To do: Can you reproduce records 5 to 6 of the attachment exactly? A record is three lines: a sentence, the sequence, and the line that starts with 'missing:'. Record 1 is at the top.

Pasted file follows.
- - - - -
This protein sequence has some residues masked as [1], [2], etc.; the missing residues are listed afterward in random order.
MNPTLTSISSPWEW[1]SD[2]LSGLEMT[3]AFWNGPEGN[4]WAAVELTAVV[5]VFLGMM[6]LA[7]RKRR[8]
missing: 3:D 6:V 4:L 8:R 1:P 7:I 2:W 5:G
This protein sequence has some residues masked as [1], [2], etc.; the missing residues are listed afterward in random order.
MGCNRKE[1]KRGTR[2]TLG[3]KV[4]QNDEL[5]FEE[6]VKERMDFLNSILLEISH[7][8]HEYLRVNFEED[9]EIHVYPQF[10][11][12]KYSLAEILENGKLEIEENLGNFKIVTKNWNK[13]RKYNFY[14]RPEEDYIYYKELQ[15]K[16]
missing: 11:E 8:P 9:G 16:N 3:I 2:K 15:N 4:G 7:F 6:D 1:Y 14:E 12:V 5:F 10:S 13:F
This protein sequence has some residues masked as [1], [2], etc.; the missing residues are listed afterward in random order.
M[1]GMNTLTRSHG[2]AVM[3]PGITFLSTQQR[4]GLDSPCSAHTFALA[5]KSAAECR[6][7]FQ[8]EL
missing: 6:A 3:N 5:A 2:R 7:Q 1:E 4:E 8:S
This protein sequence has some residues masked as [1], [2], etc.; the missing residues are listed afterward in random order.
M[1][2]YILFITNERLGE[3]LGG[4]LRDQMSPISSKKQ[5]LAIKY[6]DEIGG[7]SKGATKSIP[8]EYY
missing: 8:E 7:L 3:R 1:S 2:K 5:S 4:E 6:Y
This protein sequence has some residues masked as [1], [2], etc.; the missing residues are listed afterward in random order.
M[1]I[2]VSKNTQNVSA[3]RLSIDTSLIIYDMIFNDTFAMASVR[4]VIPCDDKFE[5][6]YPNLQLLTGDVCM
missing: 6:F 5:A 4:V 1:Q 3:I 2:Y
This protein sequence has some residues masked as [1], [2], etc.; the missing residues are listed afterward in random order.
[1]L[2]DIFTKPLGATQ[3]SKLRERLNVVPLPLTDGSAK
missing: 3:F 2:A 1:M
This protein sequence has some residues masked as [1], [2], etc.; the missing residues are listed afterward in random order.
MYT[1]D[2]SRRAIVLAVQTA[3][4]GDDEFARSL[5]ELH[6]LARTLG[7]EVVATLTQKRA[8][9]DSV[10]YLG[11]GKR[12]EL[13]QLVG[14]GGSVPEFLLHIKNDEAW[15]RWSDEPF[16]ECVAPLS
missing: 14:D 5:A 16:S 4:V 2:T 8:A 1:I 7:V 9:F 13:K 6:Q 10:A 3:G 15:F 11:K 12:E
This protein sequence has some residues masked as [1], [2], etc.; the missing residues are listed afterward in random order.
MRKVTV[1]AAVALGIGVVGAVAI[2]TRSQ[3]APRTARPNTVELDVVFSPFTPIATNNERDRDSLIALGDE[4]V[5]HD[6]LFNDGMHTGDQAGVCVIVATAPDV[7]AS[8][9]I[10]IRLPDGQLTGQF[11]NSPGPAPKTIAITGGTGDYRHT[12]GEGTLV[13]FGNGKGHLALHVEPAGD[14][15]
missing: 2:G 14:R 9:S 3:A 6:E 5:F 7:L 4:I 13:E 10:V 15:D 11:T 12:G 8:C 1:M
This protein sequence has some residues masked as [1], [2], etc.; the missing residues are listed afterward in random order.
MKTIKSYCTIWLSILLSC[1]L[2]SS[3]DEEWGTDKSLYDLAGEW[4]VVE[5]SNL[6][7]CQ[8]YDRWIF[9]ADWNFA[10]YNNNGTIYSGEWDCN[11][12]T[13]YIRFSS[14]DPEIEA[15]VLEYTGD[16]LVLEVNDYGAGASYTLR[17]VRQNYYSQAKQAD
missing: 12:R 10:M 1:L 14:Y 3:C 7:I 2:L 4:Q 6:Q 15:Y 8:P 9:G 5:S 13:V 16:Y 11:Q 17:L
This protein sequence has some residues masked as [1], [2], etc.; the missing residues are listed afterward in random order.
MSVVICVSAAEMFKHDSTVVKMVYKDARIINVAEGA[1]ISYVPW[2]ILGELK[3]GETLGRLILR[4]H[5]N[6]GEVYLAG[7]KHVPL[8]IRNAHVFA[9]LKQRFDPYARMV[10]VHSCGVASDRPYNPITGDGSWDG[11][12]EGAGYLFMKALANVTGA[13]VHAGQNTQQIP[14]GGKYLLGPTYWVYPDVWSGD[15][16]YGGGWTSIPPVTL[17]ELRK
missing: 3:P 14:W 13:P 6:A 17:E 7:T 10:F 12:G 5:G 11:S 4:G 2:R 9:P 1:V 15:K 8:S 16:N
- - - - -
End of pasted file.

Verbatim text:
This protein sequence has some residues masked as [1], [2], etc.; the missing residues are listed afterward in random order.
M[1]I[2]VSKNTQNVSA[3]RLSIDTSLIIYDMIFNDTFAMASVR[4]VIPCDDKFE[5][6]YPNLQLLTGDVCM
missing: 6:F 5:A 4:V 1:Q 3:I 2:Y
This protein sequence has some residues masked as [1], [2], etc.; the missing residues are listed afterward in random order.
[1]L[2]DIFTKPLGATQ[3]SKLRERLNVVPLPLTDGSAK
missing: 3:F 2:A 1:M